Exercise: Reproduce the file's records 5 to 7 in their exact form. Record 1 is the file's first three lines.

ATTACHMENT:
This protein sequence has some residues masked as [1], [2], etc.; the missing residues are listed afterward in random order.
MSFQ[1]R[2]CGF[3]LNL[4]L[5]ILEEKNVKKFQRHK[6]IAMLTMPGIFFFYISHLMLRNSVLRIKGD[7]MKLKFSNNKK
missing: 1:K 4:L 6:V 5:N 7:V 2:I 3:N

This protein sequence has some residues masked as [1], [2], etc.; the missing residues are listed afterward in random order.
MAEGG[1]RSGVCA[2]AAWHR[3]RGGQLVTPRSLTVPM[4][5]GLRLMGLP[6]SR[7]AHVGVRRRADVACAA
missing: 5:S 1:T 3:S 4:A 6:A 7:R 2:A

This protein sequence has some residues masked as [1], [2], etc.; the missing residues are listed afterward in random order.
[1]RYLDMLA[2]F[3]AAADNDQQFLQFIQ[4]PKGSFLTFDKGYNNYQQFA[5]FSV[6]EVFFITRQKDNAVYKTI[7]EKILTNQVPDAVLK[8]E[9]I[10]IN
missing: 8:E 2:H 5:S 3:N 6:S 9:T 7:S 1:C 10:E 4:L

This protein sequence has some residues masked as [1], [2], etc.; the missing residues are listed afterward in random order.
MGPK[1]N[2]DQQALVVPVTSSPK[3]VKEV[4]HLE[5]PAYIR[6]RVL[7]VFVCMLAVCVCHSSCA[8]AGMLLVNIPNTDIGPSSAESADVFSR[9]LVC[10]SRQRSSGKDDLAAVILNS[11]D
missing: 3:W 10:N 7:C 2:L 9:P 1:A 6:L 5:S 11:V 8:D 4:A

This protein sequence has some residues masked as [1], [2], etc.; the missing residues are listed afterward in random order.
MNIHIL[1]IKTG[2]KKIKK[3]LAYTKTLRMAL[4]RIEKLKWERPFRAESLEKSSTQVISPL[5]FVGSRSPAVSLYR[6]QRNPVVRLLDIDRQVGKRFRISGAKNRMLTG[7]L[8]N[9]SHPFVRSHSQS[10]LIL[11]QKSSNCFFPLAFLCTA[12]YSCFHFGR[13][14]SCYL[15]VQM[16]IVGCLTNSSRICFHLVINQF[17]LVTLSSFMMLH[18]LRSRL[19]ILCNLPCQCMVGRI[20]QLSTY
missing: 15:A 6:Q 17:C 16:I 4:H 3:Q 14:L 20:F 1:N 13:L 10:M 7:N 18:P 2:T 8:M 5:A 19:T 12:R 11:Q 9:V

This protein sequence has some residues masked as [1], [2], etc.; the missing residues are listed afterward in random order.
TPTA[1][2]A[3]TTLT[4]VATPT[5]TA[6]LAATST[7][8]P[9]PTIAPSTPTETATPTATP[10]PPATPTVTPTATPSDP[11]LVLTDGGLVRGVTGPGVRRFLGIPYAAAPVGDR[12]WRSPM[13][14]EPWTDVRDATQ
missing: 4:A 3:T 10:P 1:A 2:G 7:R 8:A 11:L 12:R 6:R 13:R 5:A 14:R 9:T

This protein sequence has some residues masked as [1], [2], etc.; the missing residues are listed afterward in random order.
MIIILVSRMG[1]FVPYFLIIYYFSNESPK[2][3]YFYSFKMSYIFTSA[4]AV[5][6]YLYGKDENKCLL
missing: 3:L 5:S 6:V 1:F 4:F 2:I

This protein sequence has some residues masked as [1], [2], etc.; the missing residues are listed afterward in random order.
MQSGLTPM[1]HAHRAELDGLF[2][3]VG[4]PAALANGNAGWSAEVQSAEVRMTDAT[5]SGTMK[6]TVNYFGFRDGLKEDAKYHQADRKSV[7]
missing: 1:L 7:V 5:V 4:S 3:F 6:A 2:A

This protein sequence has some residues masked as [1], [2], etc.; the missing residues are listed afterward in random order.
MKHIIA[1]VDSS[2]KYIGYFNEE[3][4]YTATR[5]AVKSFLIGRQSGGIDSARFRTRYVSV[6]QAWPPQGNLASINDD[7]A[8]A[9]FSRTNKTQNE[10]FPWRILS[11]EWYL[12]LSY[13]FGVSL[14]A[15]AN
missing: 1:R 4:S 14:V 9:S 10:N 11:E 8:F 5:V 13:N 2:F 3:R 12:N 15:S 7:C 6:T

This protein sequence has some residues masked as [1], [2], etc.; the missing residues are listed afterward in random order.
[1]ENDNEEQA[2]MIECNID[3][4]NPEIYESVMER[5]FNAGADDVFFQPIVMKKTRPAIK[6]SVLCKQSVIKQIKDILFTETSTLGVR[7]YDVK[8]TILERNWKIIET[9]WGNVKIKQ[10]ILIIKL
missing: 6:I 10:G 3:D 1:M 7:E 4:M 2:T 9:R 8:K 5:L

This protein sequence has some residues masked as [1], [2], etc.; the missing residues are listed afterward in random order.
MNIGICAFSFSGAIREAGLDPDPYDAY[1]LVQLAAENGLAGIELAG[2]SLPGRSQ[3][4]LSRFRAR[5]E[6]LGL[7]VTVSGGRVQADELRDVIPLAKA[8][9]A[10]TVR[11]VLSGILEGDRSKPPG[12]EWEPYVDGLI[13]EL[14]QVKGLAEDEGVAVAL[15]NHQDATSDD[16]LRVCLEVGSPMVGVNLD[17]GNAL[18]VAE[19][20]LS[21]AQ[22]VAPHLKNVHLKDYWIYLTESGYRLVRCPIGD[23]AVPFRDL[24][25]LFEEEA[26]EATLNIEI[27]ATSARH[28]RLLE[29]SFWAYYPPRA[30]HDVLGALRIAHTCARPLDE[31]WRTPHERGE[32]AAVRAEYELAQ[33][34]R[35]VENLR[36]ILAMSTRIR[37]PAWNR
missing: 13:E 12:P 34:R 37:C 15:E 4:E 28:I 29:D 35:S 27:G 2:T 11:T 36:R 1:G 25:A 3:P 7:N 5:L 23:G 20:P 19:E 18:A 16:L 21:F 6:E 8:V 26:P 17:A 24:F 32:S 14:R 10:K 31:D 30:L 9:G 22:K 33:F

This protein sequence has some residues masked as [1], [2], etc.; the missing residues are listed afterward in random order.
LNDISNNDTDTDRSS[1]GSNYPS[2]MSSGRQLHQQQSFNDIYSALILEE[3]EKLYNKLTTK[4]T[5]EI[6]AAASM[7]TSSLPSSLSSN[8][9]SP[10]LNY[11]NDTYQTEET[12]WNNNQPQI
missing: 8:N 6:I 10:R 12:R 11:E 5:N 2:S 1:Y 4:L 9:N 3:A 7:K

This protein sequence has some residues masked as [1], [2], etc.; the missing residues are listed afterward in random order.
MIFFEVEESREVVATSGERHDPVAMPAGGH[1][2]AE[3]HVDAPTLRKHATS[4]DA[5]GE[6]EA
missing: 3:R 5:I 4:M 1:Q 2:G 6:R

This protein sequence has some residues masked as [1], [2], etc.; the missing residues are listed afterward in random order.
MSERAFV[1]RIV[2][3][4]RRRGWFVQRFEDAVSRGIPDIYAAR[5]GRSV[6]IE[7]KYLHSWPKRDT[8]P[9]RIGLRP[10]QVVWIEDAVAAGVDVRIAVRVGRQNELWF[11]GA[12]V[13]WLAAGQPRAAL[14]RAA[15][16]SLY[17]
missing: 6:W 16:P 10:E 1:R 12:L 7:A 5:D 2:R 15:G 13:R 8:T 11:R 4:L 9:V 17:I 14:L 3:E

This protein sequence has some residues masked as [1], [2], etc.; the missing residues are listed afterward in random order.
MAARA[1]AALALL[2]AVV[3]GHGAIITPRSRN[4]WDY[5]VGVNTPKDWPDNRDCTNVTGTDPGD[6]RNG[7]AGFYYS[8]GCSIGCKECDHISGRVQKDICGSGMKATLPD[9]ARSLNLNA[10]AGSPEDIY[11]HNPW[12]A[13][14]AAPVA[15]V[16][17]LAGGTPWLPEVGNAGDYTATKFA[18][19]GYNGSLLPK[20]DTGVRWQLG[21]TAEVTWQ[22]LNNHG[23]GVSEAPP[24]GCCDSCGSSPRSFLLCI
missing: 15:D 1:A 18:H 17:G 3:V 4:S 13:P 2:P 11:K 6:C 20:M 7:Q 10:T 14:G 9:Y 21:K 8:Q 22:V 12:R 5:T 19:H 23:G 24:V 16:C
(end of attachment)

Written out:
This protein sequence has some residues masked as [1], [2], etc.; the missing residues are listed afterward in random order.
MNIHIL[1]IKTG[2]KKIKK[3]LAYTKTLRMAL[4]RIEKLKWERPFRAESLEKSSTQVISPL[5]FVGSRSPAVSLYR[6]QRNPVVRLLDIDRQVGKRFRISGAKNRMLTG[7]L[8]N[9]SHPFVRSHSQS[10]LIL[11]QKSSNCFFPLAFLCTA[12]YSCFHFGR[13][14]SCYL[15]VQM[16]IVGCLTNSSRICFHLVINQF[17]LVTLSSFMMLH[18]LRSRL[19]ILCNLPCQCMVGRI[20]QLSTY
missing: 15:A 6:Q 17:C 16:I 4:H 3:Q 14:L 20:F 1:N 13:L 10:M 7:N 18:P 2:T 8:M 5:A 19:T 12:R 11:Q 9:V

This protein sequence has some residues masked as [1], [2], etc.; the missing residues are listed afterward in random order.
TPTA[1][2]A[3]TTLT[4]VATPT[5]TA[6]LAATST[7][8]P[9]PTIAPSTPTETATPTATP[10]PPATPTVTPTATPSDP[11]LVLTDGGLVRGVTGPGVRRFLGIPYAAAPVGDR[12]WRSPM[13][14]EPWTDVRDATQ
missing: 4:A 3:T 10:P 1:A 2:G 7:R 8:A 11:L 12:R 6:R 13:R 5:A 14:R 9:T

This protein sequence has some residues masked as [1], [2], etc.; the missing residues are listed afterward in random order.
MIIILVSRMG[1]FVPYFLIIYYFSNESPK[2][3]YFYSFKMSYIFTSA[4]AV[5][6]YLYGKDENKCLL
missing: 3:L 5:S 6:V 1:F 4:F 2:I